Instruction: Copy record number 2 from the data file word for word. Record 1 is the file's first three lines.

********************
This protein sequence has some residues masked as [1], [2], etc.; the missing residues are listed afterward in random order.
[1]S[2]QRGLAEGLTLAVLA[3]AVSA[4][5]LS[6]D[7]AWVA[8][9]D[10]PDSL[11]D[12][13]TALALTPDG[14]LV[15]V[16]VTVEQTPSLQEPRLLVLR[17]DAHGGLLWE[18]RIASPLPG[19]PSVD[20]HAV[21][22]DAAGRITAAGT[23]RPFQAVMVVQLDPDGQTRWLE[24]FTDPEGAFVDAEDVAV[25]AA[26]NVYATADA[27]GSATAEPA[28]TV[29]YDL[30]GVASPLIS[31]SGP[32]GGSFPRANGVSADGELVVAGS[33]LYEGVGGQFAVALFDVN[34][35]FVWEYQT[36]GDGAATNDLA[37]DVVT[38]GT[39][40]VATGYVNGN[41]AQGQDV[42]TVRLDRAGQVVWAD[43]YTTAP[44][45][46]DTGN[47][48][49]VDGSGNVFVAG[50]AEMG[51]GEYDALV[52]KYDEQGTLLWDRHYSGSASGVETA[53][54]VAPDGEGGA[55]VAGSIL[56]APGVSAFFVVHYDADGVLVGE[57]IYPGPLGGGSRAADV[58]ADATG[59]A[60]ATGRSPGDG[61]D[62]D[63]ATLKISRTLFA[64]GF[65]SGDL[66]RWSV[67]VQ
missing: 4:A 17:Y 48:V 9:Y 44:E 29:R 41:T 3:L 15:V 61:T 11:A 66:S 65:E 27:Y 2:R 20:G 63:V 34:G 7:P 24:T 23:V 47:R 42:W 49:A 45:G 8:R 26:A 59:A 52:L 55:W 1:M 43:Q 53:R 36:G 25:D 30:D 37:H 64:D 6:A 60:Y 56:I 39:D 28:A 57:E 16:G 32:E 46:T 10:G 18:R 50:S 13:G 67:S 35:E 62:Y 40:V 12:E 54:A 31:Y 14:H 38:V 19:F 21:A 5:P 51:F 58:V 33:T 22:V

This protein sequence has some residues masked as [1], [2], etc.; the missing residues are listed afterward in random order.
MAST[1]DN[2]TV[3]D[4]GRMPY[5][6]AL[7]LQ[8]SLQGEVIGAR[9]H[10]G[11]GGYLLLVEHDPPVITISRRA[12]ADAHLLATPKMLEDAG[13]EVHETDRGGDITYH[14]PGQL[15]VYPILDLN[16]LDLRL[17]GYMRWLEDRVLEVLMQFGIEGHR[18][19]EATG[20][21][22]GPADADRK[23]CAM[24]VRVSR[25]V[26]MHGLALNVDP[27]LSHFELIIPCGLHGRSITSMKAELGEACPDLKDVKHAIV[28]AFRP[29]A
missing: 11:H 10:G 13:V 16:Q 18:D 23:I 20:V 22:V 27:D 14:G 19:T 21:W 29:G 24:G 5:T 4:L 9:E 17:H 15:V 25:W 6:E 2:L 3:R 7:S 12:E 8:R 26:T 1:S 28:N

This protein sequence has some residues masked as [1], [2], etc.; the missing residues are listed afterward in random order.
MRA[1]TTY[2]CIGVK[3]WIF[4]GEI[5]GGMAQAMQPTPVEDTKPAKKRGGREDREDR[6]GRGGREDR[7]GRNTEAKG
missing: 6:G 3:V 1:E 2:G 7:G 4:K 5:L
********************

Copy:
This protein sequence has some residues masked as [1], [2], etc.; the missing residues are listed afterward in random order.
MAST[1]DN[2]TV[3]D[4]GRMPY[5][6]AL[7]LQ[8]SLQGEVIGAR[9]H[10]G[11]GGYLLLVEHDPPVITISRRA[12]ADAHLLATPKMLEDAG[13]EVHETDRGGDITYH[14]PGQL[15]VYPILDLN[16]LDLRL[17]GYMRWLEDRVLEVLMQFGIEGHR[18][19]EATG[20][21][22]GPADADRK[23]CAM[24]VRVSR[25]V[26]MHGLALNVDP[27]LSHFELIIPCGLHGRSITSMKAELGEACPDLKDVKHAIV[28]AFRP[29]A
missing: 11:H 10:G 13:V 16:Q 18:D 23:I 20:V 22:V 27:D 14:G 19:T 21:W 29:G 24:G 5:T 4:L 9:E 17:H 15:V 25:W 6:E 2:L 3:R 7:S 12:E 8:R 26:T 1:S 28:N